Our verdict


The Xodus Ultra from Saucony is a trail running shoe for ultra distances. It lets go of the beefy and burly signature of the past Xodus, shedding off a significant amount of weight. It can go fast and far with its responsive and uber-comfy ride. And if you want a shoe that has protection written all over it, the Saucony Xodus Ultra will crush through both well-groomed and rugged terrains like they're nothing.


  • Protective cushion
  • Responsive ride
  • Extremely comfy for ultras
  • Grippy on mud and loose ground
  • Breathable
  • Lighter than the Xodus 11
  • Stable platform
  • Wide-feet friendly


  • Midfoot is too roomy
  • Lace change needed for good lockdown

Who should buy the Saucony Xodus Ultra

Apparent through its name, the Saucony Xodus Ultra is an ultra trail racer that's perfect for runners who want a:

  • responsive and stable ride over technical terrains
  • lighter shoe for ultra running
  • versatile trail shoe for logging daily miles and racing ultras


Who should NOT buy it

If you want the best of the best when it comes to laces, the Saucony Peregrine 12 is a chart-topping shoe. And if you want a trail shoe that holds the foot in snugly, the Saucony Mad River TR 2 offers a secure, sock-like wrap.

Saucony Xodus Ultra vs. the Xodus 11

The Saucony Xodus Ultra is a trail beast that turns all the misses of the Xodus 11 into hits. And trail runners are loving it.

With comments saying, "everything I didn't like about the Xodus is gone," "the Xodus line had a yard sale," and "it ain't your mom's trail shoe," it's crystal clear that the Xodus Ultra goes through a total overhaul with a: 

  • lighter weight, departing from the hefty 11.9 oz (337 g) weight of the 11th Xodus to a much lighter 10.3 oz (292 g)
  • +1mm of heel stack for a more cushioned ride
  • -1mm less forefoot stack, upping the drop from 4mm to 6mm 
  • more flexible rock plate for a more forgiving ride


As one reviewer puts it, the Saucony Xodus Ultra is here for the "resurrection" of the entire Xodus line.  

It's coming for the Speedgoat

The Hoka Speedgoat 5 is the talk of the town (and rightfully so) when it comes to ultra-distance trail racers. It is responsive and speedy, but the Saucony Xodus Ultra has come shockingly close in performance to the icon. "It's not far off," says one of the testers in reference to the shoe's versatility. Like the Speedgoat, the Xodus Ultra can also gobble daily miles just as well as ultra-racing efforts.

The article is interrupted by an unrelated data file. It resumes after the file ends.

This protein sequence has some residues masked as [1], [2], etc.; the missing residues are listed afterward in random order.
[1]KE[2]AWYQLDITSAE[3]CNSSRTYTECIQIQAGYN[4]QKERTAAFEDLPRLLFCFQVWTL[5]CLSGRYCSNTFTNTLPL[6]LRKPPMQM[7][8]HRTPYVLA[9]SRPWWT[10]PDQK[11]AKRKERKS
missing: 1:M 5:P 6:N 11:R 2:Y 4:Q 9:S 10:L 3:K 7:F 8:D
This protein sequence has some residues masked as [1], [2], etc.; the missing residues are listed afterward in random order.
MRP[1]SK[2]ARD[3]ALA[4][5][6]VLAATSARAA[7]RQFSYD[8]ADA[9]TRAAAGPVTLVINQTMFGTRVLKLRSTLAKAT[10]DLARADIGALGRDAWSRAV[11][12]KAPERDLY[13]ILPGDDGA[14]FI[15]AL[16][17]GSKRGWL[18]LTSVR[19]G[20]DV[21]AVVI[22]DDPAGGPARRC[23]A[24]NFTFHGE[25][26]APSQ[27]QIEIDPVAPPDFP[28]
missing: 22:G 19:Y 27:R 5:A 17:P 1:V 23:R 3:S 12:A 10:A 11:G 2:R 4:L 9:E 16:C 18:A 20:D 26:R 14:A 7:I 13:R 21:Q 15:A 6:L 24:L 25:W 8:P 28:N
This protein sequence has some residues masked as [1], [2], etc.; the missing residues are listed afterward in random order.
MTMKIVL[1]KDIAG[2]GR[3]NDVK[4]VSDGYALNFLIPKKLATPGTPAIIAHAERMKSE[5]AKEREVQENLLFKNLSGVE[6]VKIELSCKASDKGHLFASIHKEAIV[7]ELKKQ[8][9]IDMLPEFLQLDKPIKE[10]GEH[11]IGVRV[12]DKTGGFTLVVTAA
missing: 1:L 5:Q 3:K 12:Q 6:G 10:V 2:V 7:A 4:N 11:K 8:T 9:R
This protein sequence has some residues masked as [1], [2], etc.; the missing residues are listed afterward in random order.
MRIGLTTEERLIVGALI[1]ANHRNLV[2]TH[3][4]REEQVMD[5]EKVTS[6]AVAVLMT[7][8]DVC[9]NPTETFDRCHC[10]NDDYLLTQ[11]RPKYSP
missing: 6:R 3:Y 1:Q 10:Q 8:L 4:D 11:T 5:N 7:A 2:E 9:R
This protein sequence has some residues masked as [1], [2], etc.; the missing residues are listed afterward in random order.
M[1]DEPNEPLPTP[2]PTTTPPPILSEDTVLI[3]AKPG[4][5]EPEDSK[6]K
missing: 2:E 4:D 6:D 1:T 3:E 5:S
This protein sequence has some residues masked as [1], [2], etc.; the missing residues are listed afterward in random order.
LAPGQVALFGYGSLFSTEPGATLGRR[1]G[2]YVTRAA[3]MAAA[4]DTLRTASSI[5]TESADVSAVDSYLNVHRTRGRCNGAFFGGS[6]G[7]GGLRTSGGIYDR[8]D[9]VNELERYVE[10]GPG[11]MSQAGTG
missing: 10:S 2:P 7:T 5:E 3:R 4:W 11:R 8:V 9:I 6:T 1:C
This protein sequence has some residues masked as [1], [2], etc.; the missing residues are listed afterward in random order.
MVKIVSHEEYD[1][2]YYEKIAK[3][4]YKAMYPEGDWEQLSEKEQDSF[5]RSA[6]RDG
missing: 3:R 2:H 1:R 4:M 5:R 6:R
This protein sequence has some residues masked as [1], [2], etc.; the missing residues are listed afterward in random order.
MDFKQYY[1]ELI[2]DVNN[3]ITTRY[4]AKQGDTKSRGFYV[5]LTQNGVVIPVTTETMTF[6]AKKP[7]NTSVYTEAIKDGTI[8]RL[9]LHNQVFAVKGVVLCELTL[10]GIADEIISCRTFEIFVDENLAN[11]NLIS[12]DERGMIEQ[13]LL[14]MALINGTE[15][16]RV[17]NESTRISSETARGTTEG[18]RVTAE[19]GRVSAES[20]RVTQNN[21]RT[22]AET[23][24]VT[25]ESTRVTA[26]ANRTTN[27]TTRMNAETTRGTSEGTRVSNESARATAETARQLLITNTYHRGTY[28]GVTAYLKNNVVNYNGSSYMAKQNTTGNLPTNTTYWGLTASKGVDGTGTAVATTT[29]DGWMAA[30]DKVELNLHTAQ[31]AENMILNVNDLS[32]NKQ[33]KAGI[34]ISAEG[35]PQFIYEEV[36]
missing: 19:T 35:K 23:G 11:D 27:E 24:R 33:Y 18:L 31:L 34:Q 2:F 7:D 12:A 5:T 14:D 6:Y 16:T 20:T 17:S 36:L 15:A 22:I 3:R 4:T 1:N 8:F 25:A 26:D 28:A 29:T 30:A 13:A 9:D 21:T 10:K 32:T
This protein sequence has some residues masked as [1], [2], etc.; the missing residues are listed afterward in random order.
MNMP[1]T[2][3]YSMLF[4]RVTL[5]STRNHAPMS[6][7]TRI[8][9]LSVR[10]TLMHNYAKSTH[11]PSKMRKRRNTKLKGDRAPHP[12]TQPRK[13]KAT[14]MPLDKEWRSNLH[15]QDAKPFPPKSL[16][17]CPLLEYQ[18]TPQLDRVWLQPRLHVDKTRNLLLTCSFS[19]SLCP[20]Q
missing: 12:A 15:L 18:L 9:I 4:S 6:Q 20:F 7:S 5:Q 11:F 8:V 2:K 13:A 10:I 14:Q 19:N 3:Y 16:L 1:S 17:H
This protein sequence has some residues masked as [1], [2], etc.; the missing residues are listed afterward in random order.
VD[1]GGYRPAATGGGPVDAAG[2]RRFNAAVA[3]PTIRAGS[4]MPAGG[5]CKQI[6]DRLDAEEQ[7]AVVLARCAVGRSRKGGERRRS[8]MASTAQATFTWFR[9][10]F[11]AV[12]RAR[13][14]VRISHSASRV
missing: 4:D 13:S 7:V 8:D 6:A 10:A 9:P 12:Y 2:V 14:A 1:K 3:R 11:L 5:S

Overall, the two shoes are such a close comparison that one of the runners boldly claims that you may want to grab the Xodus as a replacement for the Speedgoat.

Tippy no more in the Xodus Ultra

Many, if not all, are in agreement that the Saucony Xodus Ultra is a darn stable shoe. One of them even reports that it's an excellent example of a stable neutral shoe. The midsole has some firmness to it; it ensures planted, slip-free steps. 

And if there's one word that perfectly describes the entire ride of the shoe, it's "synergetic." It blends both responsiveness and stability so well; "the full underfoot recipe is surprisingly dreamy," expresses one avid trail runner.

A pretty breathable trail shoe

This Saucony shoe receives high scores in the breathability department. It is recommended as a light and airy shoe for summer runs.

You can also see the most transparent/breathable parts of the upper in the video below.

Xodus Ultra takes care of your feet

"It treated me very very very well out there," reports an expert reviewer after trying out the Saucony Xodus Ultra. So much so that he went beyond his usual 50-mile test run. 

Another says that it "feels lovely underfoot," while another adds that the shoe's step-in comfort is "off the charts."

Unlike most trail shoes, the Xodus Ultra doesn't feel rigid underfoot. Some runners even find it plush for a trail shoe.

Fact check

The shoe indeed belongs to the softer range of trail shoes. Based on our durometer measurements, it is 20% plusher than the average.


However, it does get noticeably firmer when exposed to cold temperatures. After spending 20 minutes in the freezer, the foam got 36.4% denser. This means that the shoe will take some time to break in if you take it out on a chilly day.